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10 June 2021

Roundtable examines impact of UK breakup on security

The impact of Scottish independence on security and stability were discussed by an expert panel at a roundtable event hosted by King’s College London.

Panellists discussed the security implications of Scottish independence. Picture: KCL

The Breaking Britain roundtable was held on 26 May and saw academics and leading politicians consider the geopolitical and security implications of a divided UK from both pro-independence and pro-union perspectives.

The event was organised by Dr Alex Clarkson and Dr Russell Foster, from the Department of European and International Studies at King’s, and welcomed Alyn Smith, SNP MP for Stirling; Stewart McDonald, SNP MP for Glasgow South; and Lord Foulkes of Cumnock, Labour peer. Invitations were also extended to the Conservative Party but were declined.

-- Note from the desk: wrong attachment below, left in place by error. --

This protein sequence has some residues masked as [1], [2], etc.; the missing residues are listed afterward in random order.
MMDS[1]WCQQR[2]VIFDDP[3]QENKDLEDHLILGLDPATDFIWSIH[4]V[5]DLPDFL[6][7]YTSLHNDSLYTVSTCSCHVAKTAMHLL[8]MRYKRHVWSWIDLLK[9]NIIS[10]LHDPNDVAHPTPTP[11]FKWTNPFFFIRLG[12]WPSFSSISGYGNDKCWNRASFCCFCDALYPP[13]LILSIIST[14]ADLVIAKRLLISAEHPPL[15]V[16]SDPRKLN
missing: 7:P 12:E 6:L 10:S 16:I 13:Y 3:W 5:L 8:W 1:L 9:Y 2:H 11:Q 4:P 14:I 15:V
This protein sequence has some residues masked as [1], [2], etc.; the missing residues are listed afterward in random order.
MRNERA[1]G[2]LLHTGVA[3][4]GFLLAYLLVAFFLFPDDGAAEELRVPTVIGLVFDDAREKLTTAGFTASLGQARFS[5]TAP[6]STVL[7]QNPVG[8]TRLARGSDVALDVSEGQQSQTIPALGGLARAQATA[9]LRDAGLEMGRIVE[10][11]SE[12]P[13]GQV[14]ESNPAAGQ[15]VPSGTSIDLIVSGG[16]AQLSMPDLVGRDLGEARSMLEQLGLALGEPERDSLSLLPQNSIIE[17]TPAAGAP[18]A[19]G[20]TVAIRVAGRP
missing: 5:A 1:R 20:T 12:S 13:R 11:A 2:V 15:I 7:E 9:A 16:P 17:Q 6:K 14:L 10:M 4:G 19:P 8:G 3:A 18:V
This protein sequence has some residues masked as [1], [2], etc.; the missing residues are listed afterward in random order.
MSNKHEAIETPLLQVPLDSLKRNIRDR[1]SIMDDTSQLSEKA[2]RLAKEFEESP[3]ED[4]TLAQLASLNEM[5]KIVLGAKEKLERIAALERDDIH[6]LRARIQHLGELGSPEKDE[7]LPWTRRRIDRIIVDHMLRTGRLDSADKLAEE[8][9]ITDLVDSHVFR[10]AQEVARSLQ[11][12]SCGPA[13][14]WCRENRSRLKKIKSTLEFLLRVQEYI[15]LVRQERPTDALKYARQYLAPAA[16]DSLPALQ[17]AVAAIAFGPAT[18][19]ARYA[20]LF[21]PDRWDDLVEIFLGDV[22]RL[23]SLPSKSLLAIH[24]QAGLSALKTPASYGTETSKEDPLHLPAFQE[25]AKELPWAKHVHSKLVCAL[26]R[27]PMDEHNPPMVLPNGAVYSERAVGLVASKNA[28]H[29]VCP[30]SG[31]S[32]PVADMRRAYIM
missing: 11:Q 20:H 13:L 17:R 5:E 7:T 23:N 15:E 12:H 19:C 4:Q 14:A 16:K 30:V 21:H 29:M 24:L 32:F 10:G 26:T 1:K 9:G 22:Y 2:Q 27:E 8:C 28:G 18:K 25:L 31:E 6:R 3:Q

The latest Scottish Parliament elections saw the SNP returned as the largest party at Holyrood, with 64 MSPs. Although the party fell short of an overall majority at May’s election, the result reignited debate on a second Scottish independence referendum.

Amidst debates over constitutional validity and legitimacy, the aftermath of Brexit and the pandemic, and the economic dimensions of possible independence, the geopolitical, diplomatic, and security dimensions of the UK and its component states have often been overlooked.

As such, the panel considered how debates surrounding Scottish independence and the possible breakup of the United Kingdom intersect with discussions of regional and global security, increasingly aggressive and authoritarian states, the future of NATO, and the continuing protection of all the peoples of the British Isles.

Carry on the debate by tuning in to the Breaking Britain podcast here.

In this story

Russell Foster

Senior Lecturer in British and International Politics

Alex Clarkson

Lecturer in German and European & International Studies